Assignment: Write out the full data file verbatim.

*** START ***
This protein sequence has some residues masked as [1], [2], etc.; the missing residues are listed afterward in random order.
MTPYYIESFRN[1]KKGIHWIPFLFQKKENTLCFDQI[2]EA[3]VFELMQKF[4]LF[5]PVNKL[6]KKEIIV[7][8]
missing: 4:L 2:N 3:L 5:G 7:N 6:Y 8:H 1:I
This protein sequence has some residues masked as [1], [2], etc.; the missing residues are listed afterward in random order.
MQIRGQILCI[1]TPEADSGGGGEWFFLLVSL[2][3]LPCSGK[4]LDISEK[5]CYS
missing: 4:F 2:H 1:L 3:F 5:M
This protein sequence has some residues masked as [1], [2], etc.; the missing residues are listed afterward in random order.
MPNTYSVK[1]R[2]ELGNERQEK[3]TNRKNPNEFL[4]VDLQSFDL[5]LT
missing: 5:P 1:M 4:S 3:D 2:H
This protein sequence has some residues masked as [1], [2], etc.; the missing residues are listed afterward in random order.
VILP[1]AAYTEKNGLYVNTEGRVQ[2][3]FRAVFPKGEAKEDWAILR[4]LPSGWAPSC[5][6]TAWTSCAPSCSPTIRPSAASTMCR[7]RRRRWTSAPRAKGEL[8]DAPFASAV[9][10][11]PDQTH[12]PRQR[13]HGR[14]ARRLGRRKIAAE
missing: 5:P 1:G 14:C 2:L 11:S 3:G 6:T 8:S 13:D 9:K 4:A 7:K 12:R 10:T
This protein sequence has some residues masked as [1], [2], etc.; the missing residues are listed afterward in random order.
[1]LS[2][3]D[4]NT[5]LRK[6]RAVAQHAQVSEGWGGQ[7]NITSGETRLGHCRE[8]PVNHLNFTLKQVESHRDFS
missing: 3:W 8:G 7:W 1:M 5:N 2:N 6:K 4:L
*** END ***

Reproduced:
This protein sequence has some residues masked as [1], [2], etc.; the missing residues are listed afterward in random order.
MTPYYIESFRN[1]KKGIHWIPFLFQKKENTLCFDQI[2]EA[3]VFELMQKF[4]LF[5]PVNKL[6]KKEIIV[7][8]
missing: 4:L 2:N 3:L 5:G 7:N 6:Y 8:H 1:I
This protein sequence has some residues masked as [1], [2], etc.; the missing residues are listed afterward in random order.
MQIRGQILCI[1]TPEADSGGGGEWFFLLVSL[2][3]LPCSGK[4]LDISEK[5]CYS
missing: 4:F 2:H 1:L 3:F 5:M
This protein sequence has some residues masked as [1], [2], etc.; the missing residues are listed afterward in random order.
MPNTYSVK[1]R[2]ELGNERQEK[3]TNRKNPNEFL[4]VDLQSFDL[5]LT
missing: 5:P 1:M 4:S 3:D 2:H
This protein sequence has some residues masked as [1], [2], etc.; the missing residues are listed afterward in random order.
VILP[1]AAYTEKNGLYVNTEGRVQ[2][3]FRAVFPKGEAKEDWAILR[4]LPSGWAPSC[5][6]TAWTSCAPSCSPTIRPSAASTMCR[7]RRRRWTSAPRAKGEL[8]DAPFASAV[9][10][11]PDQTH[12]PRQR[13]HGR[14]ARRLGRRKIAAE
missing: 5:P 1:G 14:C 2:L 11:S 3:G 6:T 8:S 13:D 9:K 4:A 7:K 12:R 10:T
This protein sequence has some residues masked as [1], [2], etc.; the missing residues are listed afterward in random order.
[1]LS[2][3]D[4]NT[5]LRK[6]RAVAQHAQVSEGWGGQ[7]NITSGETRLGHCRE[8]PVNHLNFTLKQVESHRDFS
missing: 3:W 8:G 7:W 1:M 5:N 2:N 6:K 4:L